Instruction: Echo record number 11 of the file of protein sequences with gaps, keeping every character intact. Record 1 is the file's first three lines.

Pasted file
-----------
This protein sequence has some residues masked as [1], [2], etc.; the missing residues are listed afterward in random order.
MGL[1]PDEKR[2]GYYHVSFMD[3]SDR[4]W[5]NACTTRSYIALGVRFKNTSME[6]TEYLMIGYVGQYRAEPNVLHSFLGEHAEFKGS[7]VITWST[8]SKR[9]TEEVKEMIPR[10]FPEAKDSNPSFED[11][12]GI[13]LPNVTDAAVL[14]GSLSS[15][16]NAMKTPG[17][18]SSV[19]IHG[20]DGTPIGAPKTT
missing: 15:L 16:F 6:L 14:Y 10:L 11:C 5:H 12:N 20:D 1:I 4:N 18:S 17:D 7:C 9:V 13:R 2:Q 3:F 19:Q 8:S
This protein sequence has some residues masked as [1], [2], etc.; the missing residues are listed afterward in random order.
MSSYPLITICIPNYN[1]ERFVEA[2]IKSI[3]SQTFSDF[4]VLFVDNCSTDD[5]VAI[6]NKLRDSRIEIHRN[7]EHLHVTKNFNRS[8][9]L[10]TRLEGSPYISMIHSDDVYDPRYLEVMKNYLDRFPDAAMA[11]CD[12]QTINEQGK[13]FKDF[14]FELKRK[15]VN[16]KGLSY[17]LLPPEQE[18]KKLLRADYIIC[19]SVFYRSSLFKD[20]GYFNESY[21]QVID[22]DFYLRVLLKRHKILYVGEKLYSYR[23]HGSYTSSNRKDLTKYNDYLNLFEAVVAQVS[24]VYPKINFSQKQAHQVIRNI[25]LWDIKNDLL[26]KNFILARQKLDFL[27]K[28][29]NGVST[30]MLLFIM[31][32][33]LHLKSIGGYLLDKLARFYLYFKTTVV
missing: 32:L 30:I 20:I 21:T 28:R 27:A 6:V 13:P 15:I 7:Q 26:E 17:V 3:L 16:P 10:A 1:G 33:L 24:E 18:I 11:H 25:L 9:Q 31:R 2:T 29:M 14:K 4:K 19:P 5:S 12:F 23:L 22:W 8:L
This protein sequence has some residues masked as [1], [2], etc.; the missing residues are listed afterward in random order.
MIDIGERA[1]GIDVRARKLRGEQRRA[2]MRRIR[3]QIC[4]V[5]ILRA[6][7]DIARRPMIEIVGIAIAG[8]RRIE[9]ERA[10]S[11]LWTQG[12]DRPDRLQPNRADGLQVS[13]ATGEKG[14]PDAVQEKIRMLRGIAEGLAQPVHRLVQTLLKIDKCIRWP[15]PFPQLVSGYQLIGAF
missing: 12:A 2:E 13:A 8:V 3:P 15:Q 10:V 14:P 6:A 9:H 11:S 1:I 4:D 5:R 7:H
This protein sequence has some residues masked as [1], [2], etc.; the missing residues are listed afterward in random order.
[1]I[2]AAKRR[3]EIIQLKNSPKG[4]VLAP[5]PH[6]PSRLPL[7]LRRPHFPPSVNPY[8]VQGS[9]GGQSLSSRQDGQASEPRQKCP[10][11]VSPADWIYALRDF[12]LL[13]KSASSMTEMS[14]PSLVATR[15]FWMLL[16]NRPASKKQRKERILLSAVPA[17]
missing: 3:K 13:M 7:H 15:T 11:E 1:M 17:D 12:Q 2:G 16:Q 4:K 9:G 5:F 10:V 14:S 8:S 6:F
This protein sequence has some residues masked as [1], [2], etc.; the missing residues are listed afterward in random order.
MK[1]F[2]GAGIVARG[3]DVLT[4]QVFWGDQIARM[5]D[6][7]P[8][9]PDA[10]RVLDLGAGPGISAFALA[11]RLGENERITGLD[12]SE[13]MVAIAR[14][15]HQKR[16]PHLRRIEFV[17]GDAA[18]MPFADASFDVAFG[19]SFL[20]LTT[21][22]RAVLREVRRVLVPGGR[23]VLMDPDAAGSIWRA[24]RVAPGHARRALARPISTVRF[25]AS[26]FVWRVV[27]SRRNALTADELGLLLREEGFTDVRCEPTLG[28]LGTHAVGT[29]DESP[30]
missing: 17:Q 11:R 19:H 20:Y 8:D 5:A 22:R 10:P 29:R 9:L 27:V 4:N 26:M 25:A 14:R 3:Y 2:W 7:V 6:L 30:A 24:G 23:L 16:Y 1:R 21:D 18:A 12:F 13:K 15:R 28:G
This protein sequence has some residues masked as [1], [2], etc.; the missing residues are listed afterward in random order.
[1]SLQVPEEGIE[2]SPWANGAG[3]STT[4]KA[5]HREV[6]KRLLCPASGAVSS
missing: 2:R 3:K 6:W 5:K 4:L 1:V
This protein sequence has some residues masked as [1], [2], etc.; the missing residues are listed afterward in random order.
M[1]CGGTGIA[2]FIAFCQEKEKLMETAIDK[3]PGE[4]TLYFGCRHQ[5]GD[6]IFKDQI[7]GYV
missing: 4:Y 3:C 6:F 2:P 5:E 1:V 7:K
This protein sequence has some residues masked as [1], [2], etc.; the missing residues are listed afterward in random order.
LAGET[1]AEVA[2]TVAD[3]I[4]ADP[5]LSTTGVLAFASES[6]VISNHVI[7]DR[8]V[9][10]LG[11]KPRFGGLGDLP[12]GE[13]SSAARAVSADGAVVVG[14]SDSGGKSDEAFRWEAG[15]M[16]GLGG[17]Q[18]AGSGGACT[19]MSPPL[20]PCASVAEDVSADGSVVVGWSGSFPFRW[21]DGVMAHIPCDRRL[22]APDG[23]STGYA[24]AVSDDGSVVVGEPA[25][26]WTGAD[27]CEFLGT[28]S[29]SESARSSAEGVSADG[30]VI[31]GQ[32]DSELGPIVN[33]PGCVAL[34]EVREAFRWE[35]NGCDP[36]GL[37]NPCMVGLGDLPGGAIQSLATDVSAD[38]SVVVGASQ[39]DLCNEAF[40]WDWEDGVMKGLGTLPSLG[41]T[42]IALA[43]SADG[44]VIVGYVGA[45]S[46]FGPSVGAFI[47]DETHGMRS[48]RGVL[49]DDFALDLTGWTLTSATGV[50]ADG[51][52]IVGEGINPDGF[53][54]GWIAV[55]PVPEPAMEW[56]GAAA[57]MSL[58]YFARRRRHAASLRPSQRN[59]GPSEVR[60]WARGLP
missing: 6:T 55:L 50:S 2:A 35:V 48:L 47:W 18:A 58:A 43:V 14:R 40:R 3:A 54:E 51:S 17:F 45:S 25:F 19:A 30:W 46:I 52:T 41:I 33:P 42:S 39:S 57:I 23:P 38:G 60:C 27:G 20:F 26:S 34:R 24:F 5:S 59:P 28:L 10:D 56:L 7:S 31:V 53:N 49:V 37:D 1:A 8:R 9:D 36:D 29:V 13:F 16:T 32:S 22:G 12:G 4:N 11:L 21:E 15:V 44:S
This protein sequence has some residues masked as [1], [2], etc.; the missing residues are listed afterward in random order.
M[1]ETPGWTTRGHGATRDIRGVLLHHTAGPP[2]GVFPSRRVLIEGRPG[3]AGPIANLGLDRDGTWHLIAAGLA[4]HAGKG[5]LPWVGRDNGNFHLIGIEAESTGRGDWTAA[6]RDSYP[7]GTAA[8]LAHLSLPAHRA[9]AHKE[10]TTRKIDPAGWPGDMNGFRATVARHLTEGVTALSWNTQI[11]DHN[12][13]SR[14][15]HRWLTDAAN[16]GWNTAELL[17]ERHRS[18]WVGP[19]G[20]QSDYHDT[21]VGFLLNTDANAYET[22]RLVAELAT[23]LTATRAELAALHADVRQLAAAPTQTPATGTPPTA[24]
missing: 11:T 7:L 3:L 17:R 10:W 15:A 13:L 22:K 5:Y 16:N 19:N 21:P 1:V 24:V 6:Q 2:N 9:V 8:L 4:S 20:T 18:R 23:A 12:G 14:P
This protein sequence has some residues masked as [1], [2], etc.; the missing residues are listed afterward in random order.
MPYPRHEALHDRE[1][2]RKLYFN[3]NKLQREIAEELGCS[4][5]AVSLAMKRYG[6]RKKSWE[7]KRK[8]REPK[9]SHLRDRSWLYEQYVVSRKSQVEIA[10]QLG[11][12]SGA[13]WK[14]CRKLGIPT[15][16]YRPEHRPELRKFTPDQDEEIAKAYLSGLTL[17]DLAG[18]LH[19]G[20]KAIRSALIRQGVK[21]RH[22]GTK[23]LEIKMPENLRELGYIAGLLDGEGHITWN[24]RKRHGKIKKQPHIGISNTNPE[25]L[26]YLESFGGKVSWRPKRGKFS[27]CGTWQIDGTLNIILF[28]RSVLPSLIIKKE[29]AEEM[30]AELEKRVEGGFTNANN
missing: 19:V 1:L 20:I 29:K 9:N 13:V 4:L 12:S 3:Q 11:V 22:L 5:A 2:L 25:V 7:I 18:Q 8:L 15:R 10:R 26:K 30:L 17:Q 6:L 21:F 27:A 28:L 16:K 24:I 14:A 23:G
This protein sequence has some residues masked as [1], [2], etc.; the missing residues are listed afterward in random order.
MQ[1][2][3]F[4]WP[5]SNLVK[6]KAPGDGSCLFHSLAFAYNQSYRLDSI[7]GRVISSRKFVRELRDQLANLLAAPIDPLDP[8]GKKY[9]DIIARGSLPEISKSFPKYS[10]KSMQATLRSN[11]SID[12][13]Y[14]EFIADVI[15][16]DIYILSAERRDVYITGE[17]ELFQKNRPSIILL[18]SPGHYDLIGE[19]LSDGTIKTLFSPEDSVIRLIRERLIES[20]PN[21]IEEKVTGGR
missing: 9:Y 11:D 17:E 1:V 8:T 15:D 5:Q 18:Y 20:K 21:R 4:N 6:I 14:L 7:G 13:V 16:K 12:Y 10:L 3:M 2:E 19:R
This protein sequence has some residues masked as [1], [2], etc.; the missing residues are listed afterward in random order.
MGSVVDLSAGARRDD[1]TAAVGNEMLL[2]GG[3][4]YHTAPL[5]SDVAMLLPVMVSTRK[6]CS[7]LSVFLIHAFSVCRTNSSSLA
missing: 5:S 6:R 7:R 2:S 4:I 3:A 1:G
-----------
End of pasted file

This protein sequence has some residues masked as [1], [2], etc.; the missing residues are listed afterward in random order.
MQ[1][2][3]F[4]WP[5]SNLVK[6]KAPGDGSCLFHSLAFAYNQSYRLDSI[7]GRVISSRKFVRELRDQLANLLAAPIDPLDP[8]GKKY[9]DIIARGSLPEISKSFPKYS[10]KSMQATLRSN[11]SID[12][13]Y[14]EFIADVI[15][16]DIYILSAERRDVYITGE[17]ELFQKNRPSIILL[18]SPGHYDLIGE[19]LSDGTIKTLFSPEDSVIRLIRERLIES[20]PN[21]IEEKVTGGR
missing: 9:Y 11:D 17:E 1:V 8:T 15:D 5:Q 18:Y 20:K 21:R 4:N 6:I 14:L 7:G 13:V 16:K 12:Y 10:L 3:M 2:E 19:R